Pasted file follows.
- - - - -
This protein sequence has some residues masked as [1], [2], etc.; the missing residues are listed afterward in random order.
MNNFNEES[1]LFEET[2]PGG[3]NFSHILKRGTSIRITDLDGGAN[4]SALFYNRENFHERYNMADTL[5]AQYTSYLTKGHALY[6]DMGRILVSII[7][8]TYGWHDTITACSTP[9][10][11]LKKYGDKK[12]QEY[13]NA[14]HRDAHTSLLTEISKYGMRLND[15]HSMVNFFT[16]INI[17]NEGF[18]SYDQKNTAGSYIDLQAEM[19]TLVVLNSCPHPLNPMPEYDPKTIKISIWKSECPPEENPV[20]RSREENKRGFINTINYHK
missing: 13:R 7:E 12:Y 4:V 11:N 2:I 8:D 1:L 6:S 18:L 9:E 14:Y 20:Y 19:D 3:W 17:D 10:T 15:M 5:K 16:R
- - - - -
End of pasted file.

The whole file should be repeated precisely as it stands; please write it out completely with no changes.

This protein sequence has some residues masked as [1], [2], etc.; the missing residues are listed afterward in random order.
MNNFNEES[1]LFEET[2]PGG[3]NFSHILKRGTSIRITDLDGGAN[4]SALFYNRENFHERYNMADTL[5]AQYTSYLTKGHALY[6]DMGRILVSII[7][8]TYGWHDTITACSTP[9][10][11]LKKYGDKK[12]QEY[13]NA[14]HRDAHTSLLTEISKYGMRLND[15]HSMVNFFT[16]INI[17]NEGF[18]SYDQKNTAGSYIDLQAEM[19]TLVVLNSCPHPLNPMPEYDPKTIKISIWKSECPPEENPV[20]RSREENKRGFINTINYHK
missing: 13:R 7:E 12:Y 4:V 11:N 2:I 8:D 1:L 6:S 18:L 9:E 14:Y 20:Y 19:D 3:W 17:D 10:T 15:M 5:K 16:R